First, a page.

This paper uses spatial heteroskedasticity and autocorrelation consistent (SHAC) hedonic property price analysis of house sales during 2000-2011 to estimate the marginal value of in stream flows and proximity to an iconic freshwater ecosystem, the Barmah-Millewa Forest (BMF) in Australia's Murray-Darling Basin. We establish: (1) that proximity to the BMF is a statistically significant and positive determinant of nearby house prices in Victoria and New South Wales, i.e. for an average property worth $199,000 that is 10. km away from the BMF, moving 1. km closer will increase sales price by $2000; and (2) a non-linear relationship between in stream flow and sales price which is suggestive of homebuyer preferences for flow that is neither low (i.e. drought flows) nor high (i.e. flood flows). The results provide estimates of the benefits of in stream flow that could be used to inform freshwater ecosystem restoration policy in the basin and are suggestive of regional benefits that accrue to homeowners living near key freshwater-dependent ecosystems in the basin.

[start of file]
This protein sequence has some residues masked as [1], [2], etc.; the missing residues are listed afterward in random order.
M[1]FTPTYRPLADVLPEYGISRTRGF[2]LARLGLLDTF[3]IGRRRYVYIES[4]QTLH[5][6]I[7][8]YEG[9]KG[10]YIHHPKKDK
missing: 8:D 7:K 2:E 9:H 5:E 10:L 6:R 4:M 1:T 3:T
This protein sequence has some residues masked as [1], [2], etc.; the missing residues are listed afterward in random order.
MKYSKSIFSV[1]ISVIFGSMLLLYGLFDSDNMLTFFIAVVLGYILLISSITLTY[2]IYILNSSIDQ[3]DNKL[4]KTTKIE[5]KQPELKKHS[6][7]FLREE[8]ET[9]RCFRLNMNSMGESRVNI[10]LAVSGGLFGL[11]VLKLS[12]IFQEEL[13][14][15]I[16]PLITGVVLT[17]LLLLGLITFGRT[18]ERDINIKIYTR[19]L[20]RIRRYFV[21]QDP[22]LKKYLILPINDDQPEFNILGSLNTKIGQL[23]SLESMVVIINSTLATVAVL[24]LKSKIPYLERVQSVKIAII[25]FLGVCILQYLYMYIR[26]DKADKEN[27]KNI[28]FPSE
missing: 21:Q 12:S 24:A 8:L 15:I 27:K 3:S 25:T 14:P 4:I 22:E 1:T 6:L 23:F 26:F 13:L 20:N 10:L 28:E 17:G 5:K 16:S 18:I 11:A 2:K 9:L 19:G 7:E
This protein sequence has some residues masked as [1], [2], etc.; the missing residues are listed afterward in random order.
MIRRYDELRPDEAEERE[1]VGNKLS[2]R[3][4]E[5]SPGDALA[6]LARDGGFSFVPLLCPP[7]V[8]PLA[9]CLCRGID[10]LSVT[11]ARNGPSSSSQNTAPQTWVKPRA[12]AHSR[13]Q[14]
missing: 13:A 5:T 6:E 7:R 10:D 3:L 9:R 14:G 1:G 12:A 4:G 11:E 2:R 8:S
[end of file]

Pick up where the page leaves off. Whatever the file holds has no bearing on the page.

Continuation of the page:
- Aesthetic appreciation
- Conservation area accessibility index
- Hedonic pricing
- In stream flows
- Water sharing